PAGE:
Kids’ Bathroom: Choosing a Vanity


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Due to a persistent leak that is likely coming from underneath the floor in my kids’ bathroom, we may well need to add on a re-do of that room to our kitchen reno (as you may recall, the leak comes from the kids’ bath down to the kitchen ceiling. Wonderful). I have 49” space to work with for a vanity. I’d love a double sink, but that may not be in the cards cause it would be tight, so I’m looking at repurposing a dresser or chest, or using a trough sink.

Since I’m planning on using an antique piece as a sink cabinet for our downstairs half bath, I’ve already looked into how this would work, and initially had in my head a similar piece, something like this beautiful antique:


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And while it’s beautiful and the measurements are right (if not the price, ahem), it’s just too fancy for the look I’m going for here.

As I’ve posted before, I want a simple, clean, shaker-inspired look, with painted vertical paneling ending in a shaker peg rail. As close as a bathroom can look to American colonial, given that they didn’t have bathrooms.

To that end, I really love the idea of using a pine piece. I will say that part of me is mortified to admit this. I don’t think I’ve ever identified with a character more than when Jessica Lange was relegated to her own personal hell in American Horror Story, and it was paneled in knotty pine. I agreed with her – that was about the scariest thing in that whole series.

BUT, we’re not talking primitive style, here. We’re talking stripped down, clean-lined antique pine. No yellow finish. Like this beauty:

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It even has a pretty scrolled back! Measurements are right, and it would look lovely with a narrow vessel sink or a round vessel. It’s not big enough for two sinks, though, and while it’s not much different in price from your off-the-shelf vanity of the same size, I’d have to pay someone to modify the top drawer to make room for plumbing. I also worry about how it will wear and tear unless I replace that top with stone! That is not something I want to do because I’d lose the splash back, which is so lovely.

Another option is to cut the difference between fancy and simple:


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This piece is scrubbed pine, would look gorgeous with a stone top, and would require pretty straightforward modification. I might even be able to put a drop-in sink rather than a vessel sink in, which would be nice. It has some, but not a ton, of storage. I’m a giant sucker for faux bamboo legs, and actually think that could look pretty great in a colonial room, because those American colonials loved their chinoiserie.  But it does skew away from simple shaker style!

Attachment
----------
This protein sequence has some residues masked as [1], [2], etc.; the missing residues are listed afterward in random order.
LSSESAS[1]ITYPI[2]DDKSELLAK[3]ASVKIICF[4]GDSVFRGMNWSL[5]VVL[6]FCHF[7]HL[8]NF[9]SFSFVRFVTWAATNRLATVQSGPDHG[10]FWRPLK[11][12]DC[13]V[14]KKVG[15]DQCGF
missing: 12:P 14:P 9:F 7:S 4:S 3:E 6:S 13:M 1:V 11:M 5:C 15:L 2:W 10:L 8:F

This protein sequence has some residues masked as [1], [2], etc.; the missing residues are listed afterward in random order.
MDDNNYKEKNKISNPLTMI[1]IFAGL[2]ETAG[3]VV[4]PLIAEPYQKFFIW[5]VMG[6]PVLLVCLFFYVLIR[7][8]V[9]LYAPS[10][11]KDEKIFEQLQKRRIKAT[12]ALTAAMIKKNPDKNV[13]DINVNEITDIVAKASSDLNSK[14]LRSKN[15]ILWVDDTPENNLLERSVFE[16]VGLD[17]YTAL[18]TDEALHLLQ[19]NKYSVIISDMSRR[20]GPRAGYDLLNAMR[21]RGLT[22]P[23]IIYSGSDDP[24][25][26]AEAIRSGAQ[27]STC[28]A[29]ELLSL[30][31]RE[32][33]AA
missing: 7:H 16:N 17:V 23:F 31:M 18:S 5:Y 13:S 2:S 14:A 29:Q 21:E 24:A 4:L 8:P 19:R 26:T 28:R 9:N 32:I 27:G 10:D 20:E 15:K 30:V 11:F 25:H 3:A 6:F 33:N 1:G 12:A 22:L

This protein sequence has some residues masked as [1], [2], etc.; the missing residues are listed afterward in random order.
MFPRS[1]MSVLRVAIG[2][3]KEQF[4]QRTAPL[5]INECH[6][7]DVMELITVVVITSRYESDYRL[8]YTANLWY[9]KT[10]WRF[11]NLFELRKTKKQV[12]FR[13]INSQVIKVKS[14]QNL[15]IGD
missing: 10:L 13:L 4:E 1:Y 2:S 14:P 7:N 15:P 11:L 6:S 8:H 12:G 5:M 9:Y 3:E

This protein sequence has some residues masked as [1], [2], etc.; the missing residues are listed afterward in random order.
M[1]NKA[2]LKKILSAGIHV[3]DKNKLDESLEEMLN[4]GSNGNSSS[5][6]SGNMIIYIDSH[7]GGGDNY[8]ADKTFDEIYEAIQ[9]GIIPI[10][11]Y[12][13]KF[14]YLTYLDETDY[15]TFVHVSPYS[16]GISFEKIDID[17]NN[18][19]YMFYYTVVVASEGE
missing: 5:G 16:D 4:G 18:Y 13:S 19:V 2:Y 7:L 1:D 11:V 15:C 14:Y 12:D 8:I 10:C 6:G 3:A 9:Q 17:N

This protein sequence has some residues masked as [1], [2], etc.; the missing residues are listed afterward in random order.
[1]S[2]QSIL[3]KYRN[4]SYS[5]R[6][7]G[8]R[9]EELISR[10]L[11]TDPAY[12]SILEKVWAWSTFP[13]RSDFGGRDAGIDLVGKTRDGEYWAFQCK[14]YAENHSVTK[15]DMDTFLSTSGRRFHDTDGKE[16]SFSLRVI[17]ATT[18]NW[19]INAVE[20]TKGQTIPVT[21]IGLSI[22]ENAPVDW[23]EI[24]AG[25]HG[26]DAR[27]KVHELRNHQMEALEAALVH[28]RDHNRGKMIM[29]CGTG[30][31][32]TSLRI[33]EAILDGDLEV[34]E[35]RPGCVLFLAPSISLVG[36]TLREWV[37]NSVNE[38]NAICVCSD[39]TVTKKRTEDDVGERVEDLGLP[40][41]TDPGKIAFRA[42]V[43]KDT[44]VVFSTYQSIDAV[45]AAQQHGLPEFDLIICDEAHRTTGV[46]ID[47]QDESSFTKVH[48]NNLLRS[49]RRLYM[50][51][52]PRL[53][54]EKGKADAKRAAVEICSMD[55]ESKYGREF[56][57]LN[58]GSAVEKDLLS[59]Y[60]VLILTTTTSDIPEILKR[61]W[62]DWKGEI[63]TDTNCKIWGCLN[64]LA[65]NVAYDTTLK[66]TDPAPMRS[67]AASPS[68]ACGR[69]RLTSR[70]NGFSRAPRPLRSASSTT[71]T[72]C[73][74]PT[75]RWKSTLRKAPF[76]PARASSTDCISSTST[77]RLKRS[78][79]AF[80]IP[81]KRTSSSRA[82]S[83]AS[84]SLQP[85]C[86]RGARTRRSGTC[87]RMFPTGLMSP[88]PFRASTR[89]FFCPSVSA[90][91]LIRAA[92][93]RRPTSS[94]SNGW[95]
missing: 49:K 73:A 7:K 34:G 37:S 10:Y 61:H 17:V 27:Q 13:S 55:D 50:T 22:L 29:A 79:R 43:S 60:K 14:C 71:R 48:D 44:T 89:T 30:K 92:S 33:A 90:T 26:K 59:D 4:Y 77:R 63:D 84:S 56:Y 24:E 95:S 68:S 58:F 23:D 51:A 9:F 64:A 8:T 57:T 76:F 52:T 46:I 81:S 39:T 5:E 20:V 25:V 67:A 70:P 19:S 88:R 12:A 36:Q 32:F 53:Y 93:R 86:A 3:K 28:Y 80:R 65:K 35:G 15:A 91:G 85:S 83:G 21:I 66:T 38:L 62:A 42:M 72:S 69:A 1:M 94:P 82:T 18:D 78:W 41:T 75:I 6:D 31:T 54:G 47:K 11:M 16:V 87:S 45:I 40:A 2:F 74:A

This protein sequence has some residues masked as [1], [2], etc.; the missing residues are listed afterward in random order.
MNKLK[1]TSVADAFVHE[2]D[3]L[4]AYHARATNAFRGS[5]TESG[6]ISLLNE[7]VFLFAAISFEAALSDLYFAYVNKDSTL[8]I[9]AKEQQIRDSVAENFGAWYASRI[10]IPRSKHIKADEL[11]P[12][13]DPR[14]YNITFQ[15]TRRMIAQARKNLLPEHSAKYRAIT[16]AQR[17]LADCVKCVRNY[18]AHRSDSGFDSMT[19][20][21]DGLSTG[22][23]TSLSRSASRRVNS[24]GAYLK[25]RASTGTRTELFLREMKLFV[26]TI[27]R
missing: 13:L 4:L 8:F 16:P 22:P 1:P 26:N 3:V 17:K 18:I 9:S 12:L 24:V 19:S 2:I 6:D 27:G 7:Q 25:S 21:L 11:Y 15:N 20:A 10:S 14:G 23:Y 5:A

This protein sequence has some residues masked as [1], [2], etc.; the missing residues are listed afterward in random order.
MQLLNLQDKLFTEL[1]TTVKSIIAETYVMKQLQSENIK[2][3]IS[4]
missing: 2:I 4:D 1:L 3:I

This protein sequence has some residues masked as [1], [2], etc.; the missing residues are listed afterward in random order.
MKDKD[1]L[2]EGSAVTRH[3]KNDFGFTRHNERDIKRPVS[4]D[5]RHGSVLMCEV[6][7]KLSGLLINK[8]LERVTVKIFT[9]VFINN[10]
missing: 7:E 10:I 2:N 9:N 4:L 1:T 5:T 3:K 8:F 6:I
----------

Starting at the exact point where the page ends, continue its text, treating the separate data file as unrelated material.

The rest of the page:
Another option is this sideboard:


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There’s a lot I like here. First off, the measurements are so precisely what I want it’s almost uncanny. As any of you who have ever tried to find something specific for a very specific space know, that is the unicorn dream.

It has some really lovely detailing in the cabinet door. The cabinet door and drawer above also have the added benefit of making modification for plumbing easier. There’s lots of storage, the finish and patina is lovely.

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The first drawback for me are the pulls. They clearly aren’t original, as you can see in this zoomed-in photo where you can see the filled holes where the original pulls were. This is a real bummer, because now there are three holes in each drawer, so if I wanted to replace these pulls it would be an ordeal to find something that’s period appropriate and able to hide that.


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Next drawback is that some of the wood is fragmented on the side. I honestly wouldn’t mind this age-appropriate wear-and-tear if the vanity were in a nook, but this side would be the one immediately inside the door, visible from the hallway. Not great.

Another option would be to use a simple table:


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I love the legs on this one, which is good, because the top is trash for my purposes. It extends too far out, doesn’t look like it would survive any water at all. The nice thing about a table is that there is hardly any modification at all for plumbing. Just drill a hole and place a vessel sink. I could even do an undermount, though I worry you’d see the underside of the basin which wouldn’t look good.

At least marble and pine look beautiful together, and I would only have to find a remnant I loved at a stone yard rather than buy a whole slab!

Of course, I can always go with a trough sink.

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I love the one above, with the bottom painted blue. This seller actually has tons of colors. And the measurements are pretty darn choice – 48” for my 49” space is hard to beat. PLUS it has two faucets so my kids aren’t at each other’s throats about who gets to turn on the water (it is a whole thing). The main problem? Storage. As in, there is none. There isn’t even a place to put your darn toothbrush.


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Above, these folks put two giant medicine cabinets above the sink to solve this problem. However, my kids couldn’t reach these, which would mean supervised tooth brushing for the next five years. No thank you.

Basically, all of these provide great solutions … but also more problems to solve. Either making them safe for kiddo wear and tear, adding storage, or fixing finishes. Nothing is simple, right?

Which is your favorite vanity option? I keep going back and forth between the trough sink and the pine dresser with the backsplash as my top two …

 

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